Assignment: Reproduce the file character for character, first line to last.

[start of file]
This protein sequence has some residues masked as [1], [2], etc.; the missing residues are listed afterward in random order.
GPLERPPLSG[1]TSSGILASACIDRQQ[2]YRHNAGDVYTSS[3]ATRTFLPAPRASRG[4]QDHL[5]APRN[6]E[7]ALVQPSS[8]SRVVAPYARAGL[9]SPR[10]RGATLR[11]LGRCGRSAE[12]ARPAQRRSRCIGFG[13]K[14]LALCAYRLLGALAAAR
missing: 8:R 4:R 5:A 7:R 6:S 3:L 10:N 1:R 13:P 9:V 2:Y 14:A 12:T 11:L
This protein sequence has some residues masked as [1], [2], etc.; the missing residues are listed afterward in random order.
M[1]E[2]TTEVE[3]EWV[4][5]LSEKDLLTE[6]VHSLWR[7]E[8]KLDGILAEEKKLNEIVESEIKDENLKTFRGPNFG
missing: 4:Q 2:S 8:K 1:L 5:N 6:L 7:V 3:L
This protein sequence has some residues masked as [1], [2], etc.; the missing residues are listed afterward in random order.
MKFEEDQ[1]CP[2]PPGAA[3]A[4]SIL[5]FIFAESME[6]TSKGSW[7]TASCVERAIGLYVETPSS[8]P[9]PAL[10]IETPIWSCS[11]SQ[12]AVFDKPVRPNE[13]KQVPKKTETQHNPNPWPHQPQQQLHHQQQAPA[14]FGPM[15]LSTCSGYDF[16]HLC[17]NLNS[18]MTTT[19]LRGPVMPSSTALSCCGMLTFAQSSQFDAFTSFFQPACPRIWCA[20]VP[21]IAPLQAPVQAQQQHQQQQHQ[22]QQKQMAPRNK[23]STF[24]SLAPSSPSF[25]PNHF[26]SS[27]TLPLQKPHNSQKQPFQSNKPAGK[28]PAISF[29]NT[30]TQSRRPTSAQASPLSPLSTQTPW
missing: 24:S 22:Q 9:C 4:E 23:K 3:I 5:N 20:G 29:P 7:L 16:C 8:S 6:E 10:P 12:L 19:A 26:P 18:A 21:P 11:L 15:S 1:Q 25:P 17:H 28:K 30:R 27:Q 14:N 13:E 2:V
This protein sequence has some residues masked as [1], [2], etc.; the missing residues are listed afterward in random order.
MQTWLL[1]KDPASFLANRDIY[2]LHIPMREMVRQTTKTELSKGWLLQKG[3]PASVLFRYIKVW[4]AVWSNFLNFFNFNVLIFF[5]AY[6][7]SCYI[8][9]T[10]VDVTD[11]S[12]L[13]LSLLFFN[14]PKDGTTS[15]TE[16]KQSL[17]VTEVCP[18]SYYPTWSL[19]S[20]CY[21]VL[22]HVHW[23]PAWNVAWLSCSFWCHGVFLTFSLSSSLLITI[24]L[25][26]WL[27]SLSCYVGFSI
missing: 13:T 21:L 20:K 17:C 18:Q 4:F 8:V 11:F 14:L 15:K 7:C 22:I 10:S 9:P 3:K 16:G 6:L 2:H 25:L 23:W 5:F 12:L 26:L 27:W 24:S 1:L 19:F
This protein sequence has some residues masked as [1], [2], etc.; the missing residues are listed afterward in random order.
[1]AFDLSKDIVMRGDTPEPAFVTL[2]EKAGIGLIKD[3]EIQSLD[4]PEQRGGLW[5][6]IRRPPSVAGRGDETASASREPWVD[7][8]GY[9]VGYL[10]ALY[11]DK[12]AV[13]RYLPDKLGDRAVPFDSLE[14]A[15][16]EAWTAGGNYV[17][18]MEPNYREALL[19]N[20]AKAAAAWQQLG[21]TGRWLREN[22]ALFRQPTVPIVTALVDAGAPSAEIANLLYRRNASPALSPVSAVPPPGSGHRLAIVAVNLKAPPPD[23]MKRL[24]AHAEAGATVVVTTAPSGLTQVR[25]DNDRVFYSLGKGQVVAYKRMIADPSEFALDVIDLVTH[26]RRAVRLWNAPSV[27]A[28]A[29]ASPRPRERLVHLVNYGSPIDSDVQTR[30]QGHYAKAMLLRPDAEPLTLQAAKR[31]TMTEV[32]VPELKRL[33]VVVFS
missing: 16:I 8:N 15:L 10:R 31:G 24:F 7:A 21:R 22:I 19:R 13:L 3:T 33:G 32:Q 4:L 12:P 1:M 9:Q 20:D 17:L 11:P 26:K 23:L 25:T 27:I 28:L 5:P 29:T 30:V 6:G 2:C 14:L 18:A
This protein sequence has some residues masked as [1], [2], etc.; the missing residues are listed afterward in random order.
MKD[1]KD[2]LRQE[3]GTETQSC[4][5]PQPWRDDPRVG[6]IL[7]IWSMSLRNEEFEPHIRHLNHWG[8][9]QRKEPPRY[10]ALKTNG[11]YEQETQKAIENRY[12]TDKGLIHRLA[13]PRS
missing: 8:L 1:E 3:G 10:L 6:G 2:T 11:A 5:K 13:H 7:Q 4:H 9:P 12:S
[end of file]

This protein sequence has some residues masked as [1], [2], etc.; the missing residues are listed afterward in random order.
GPLERPPLSG[1]TSSGILASACIDRQQ[2]YRHNAGDVYTSS[3]ATRTFLPAPRASRG[4]QDHL[5]APRN[6]E[7]ALVQPSS[8]SRVVAPYARAGL[9]SPR[10]RGATLR[11]LGRCGRSAE[12]ARPAQRRSRCIGFG[13]K[14]LALCAYRLLGALAAAR
missing: 8:R 4:R 5:A 7:R 6:S 3:L 10:N 1:R 13:P 9:V 2:Y 14:A 12:T 11:L
This protein sequence has some residues masked as [1], [2], etc.; the missing residues are listed afterward in random order.
M[1]E[2]TTEVE[3]EWV[4][5]LSEKDLLTE[6]VHSLWR[7]E[8]KLDGILAEEKKLNEIVESEIKDENLKTFRGPNFG
missing: 4:Q 2:S 8:K 1:L 5:N 6:L 7:V 3:L
This protein sequence has some residues masked as [1], [2], etc.; the missing residues are listed afterward in random order.
MKFEEDQ[1]CP[2]PPGAA[3]A[4]SIL[5]FIFAESME[6]TSKGSW[7]TASCVERAIGLYVETPSS[8]P[9]PAL[10]IETPIWSCS[11]SQ[12]AVFDKPVRPNE[13]KQVPKKTETQHNPNPWPHQPQQQLHHQQQAPA[14]FGPM[15]LSTCSGYDF[16]HLC[17]NLNS[18]MTTT[19]LRGPVMPSSTALSCCGMLTFAQSSQFDAFTSFFQPACPRIWCA[20]VP[21]IAPLQAPVQAQQQHQQQQHQ[22]QQKQMAPRNK[23]STF[24]SLAPSSPSF[25]PNHF[26]SS[27]TLPLQKPHNSQKQPFQSNKPAGK[28]PAISF[29]NT[30]TQSRRPTSAQASPLSPLSTQTPW
missing: 24:S 22:Q 9:C 4:E 23:K 3:I 5:N 20:G 29:P 7:L 16:C 8:S 6:E 10:P 12:L 19:A 26:P 18:A 21:P 11:L 15:S 1:Q 25:P 17:H 28:K 30:R 27:Q 14:N 13:E 2:V
This protein sequence has some residues masked as [1], [2], etc.; the missing residues are listed afterward in random order.
MQTWLL[1]KDPASFLANRDIY[2]LHIPMREMVRQTTKTELSKGWLLQKG[3]PASVLFRYIKVW[4]AVWSNFLNFFNFNVLIFF[5]AY[6][7]SCYI[8][9]T[10]VDVTD[11]S[12]L[13]LSLLFFN[14]PKDGTTS[15]TE[16]KQSL[17]VTEVCP[18]SYYPTWSL[19]S[20]CY[21]VL[22]HVHW[23]PAWNVAWLSCSFWCHGVFLTFSLSSSLLITI[24]L[25][26]WL[27]SLSCYVGFSI
missing: 13:T 21:L 20:K 17:C 18:Q 4:F 8:V 11:F 14:L 15:K 7:C 22:I 10:S 9:P 3:K 16:G 6:L 2:H 25:L 23:W 5:F 12:L 26:L 27:W 24:S 1:L 19:F
This protein sequence has some residues masked as [1], [2], etc.; the missing residues are listed afterward in random order.
[1]AFDLSKDIVMRGDTPEPAFVTL[2]EKAGIGLIKD[3]EIQSLD[4]PEQRGGLW[5][6]IRRPPSVAGRGDETASASREPWVD[7][8]GY[9]VGYL[10]ALY[11]DK[12]AV[13]RYLPDKLGDRAVPFDSLE[14]A[15][16]EAWTAGGNYV[17][18]MEPNYREALL[19]N[20]AKAAAAWQQLG[21]TGRWLREN[22]ALFRQPTVPIVTALVDAGAPSAEIANLLYRRNASPALSPVSAVPPPGSGHRLAIVAVNLKAPPPD[23]MKRL[24]AHAEAGATVVVTTAPSGLTQVR[25]DNDRVFYSLGKGQVVAYKRMIADPSEFALDVIDLVTH[26]RRAVRLWNAPSV[27]A[28]A[29]ASPRPRERLVHLVNYGSPIDSDVQTR[30]QGHYAKAMLLRPDAEPLTLQAAKR[31]TMTEV[32]VPELKRL[33]VVVFS
missing: 16:I 8:N 15:L 10:R 31:G 24:F 7:A 21:R 22:I 19:R 13:L 3:T 33:G 32:Q 4:L 12:P 1:M 9:Q 20:D 17:L 11:P 26:K 23:L 25:T 27:I 28:L 5:P 29:T 30:V 6:G 2:C 14:L 18:A
This protein sequence has some residues masked as [1], [2], etc.; the missing residues are listed afterward in random order.
MKD[1]KD[2]LRQE[3]GTETQSC[4][5]PQPWRDDPRVG[6]IL[7]IWSMSLRNEEFEPHIRHLNHWG[8][9]QRKEPPRY[10]ALKTNG[11]YEQETQKAIENRY[12]TDKGLIHRLA[13]PRS
missing: 8:L 1:E 3:G 10:L 6:G 2:T 11:A 5:K 13:H 7:Q 4:H 9:P 12:S